Instructables
Picture of Guitar Hero Hacks: Key Molding
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I recently modded a Guitar Hero controller at the behest of fungus amungus. He's heading up the overview, and I'm going to show you how to create duplicates of your GH Controller keys in frosted clear plastic.

I'm going to review two types of molds using the same materials and principles. The first will be a simple block mold. The other will be the same block mold but it will include multiple castings. This is often called a gang mold.

You're going to need:
  • RTV silicone. I will be using Smooth-On OMOO two part silicone molding compound. This is fairly easy and inexpensive to pick up. You can order it online or at some craft and plastics stores. Any RTV (or Room Temperature Vulcanizing) silicone will do. For this process the Polyester casting resin I will be using has some cure inhibition (meaning that it will remain sticky) against tin cure silicone (your standard inexpensive RTV). This means that to get good parts out of the mold, you will have to coat the mold in sealant before casting your parts, bake the parts after they're cured, or apply a clear sealant to the parts after they are molded.
  • Latex Gloves
  • Foamcore
  • Stirring sticks
  • A digital scale or graduated measuring cups
  • Bondo car body filler. You can pick this up at most hardware stores and auto shops.
  • Clear Polyester resin. Find it at a plastics store, or order it online. Sometimes craft stores will sell this as a way to make cutesy paperweights with flowers trapped in them, etc.
  • MEKP catalyst. This will often come with your resin. You can also find it as fiberglass catalyst in most hardware stores.
  • Polyester resin dye
  • Respirator, ventilation system, or open well ventilated space to work in. Be mindful of your neighbors, as the polyester resin smells something awful, and will cause some people with sensitivities to feel ill.
  • Hot glue
  • A mold board. Any piece of smooth wood or plastic will do. Remember to seal the wood before casting on it, or else the mold will be difficult to remove.
  • Disposable paint brushes
  • Plenty of paper towels
  • The touch
  • The power
 
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Step 1: Dismantle your controller

Picture of Dismantle your controller
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It's time to suck it up and take the screwdriver to this fancy bit of extruded dinosaurs. You must remove the main body panel before the neck will unfasten. Once you've opened the neck, take a small electronics screwdriver and carefully take out the circuit board (you are saving all the parts, right?) Remove the keys, and take their rubber bumpers off. The rubber bumpers will fit perfectly into the new keys once everything is done.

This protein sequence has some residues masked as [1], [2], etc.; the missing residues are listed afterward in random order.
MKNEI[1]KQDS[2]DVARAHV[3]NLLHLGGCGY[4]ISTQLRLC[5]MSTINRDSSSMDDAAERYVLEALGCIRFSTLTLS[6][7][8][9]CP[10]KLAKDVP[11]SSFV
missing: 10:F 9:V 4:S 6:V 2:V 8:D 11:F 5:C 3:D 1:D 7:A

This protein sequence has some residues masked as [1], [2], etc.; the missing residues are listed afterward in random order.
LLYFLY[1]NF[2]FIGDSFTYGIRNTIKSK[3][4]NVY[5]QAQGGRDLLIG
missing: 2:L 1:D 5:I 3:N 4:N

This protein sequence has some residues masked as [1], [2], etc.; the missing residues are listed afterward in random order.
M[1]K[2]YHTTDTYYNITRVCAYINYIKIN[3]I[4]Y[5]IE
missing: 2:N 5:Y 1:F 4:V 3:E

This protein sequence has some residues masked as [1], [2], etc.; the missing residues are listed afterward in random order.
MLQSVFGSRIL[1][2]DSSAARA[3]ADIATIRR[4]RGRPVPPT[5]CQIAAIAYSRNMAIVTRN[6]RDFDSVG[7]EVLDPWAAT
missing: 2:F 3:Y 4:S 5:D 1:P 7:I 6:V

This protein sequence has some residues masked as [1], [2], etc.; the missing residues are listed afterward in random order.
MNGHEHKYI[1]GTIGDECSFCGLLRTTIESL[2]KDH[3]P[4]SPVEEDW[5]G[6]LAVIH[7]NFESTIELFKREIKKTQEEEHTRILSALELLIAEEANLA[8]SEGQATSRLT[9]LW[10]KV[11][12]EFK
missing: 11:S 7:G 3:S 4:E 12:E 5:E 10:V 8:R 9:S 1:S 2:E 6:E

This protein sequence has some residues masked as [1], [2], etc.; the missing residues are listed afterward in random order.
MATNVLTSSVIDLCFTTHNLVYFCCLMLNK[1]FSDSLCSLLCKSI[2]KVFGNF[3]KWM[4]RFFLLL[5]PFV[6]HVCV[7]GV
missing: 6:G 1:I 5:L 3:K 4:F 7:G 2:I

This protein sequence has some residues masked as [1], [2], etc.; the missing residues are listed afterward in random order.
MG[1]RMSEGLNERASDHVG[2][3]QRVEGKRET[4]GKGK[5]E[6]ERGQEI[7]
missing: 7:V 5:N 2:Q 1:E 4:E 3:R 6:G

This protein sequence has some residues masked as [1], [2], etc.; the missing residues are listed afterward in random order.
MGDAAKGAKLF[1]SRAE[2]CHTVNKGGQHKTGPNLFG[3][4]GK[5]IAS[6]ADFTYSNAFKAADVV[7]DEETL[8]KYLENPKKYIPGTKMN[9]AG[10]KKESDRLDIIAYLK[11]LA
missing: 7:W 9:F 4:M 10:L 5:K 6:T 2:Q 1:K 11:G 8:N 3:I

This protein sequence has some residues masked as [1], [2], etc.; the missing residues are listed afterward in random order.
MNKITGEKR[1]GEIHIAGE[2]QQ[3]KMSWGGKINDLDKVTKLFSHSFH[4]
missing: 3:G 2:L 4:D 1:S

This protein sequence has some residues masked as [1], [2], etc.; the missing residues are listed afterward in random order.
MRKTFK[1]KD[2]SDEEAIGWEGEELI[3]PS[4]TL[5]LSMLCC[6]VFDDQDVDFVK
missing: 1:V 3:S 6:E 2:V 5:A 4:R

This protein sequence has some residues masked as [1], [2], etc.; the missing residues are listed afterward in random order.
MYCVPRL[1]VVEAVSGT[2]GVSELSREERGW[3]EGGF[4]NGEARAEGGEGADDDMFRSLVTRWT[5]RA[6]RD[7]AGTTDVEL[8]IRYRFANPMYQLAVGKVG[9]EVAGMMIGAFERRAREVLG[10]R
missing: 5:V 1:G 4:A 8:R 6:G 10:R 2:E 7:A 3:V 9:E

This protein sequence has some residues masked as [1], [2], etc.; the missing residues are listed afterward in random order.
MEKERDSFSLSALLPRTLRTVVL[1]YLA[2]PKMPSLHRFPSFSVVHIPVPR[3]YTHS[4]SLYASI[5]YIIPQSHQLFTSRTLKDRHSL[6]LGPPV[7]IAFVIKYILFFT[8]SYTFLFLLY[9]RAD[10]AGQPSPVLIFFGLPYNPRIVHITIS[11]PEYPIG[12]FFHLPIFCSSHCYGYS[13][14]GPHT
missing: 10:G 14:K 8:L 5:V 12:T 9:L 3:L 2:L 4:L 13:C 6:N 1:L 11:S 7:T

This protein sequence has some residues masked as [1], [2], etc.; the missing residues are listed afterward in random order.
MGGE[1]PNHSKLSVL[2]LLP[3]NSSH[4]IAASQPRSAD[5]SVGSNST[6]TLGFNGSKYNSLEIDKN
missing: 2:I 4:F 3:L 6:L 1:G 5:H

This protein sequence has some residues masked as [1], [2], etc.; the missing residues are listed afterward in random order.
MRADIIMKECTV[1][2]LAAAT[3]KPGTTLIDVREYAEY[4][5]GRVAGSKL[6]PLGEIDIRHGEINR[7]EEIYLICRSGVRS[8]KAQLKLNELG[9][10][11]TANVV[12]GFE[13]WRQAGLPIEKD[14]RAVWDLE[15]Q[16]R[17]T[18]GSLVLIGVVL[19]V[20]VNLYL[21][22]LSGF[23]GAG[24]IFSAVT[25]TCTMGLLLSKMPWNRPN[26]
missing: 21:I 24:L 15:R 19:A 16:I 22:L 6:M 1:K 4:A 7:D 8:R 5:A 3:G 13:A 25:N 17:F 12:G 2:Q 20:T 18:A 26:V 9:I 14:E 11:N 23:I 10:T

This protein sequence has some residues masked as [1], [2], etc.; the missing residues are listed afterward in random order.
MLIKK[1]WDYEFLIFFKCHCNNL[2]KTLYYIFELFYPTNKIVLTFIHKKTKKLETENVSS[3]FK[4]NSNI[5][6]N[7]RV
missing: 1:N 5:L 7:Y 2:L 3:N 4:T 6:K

Step 2: Single Key Mold

This is pretty simple and straightforward. You lay a single key down on your mold board. Then you cut the bottom off of a disposable cup, and hot glue the top portion to the mold board around the key. That's it. You're ready to mix up and pour.

Step 3: A high pour

Check over your mold and part to make sure there aren't any dust, grit, or fingerprints that will screw up your casting. Remember that whatever you see here will show up in your final parts, and there's no way to correct a screwed up mold. A few extra seconds of inspection will save you the massive headache of recasting the whole part.

Mix your silicone according to the manufacturer's specifications. For the OMOO the instructions called for equal parts of compounds A and B. Stir your mixture for at least a minute, making sure to scrape down the sides and bottom. Try not to whip bubbles into the mix by moving the stick in and out of the mixture.

One of the crucial factors in making a successful mold is making sure there are no voids or bubbles in your casting. This means you pour your mixture from high above the mold in a very thin stream. This stream will pop the large bubbles that would have been included in the casting. Start in one corner of the mold, and let it fill evenly to the other side. When you've poured enough that you can only see the top of your key, go in with the paintbrush, and make sure there's silicone filling up the small divits where the rubber bumpers were. Now you can fill the mold until your silicone is about 1/4" above the level of your key.

Step 4: Gang Mold

This mold is simply a slightly more complex version of your block mold. Start with several rectangles of foamcore. Adhere them to the mold board, and then spray them with a sealant or shellac. Then glue down your parts with a daub of hot glue, this makes things a little simpler to arrange and cast. Fill this mold with silicone exactly as prescribed in the previous step.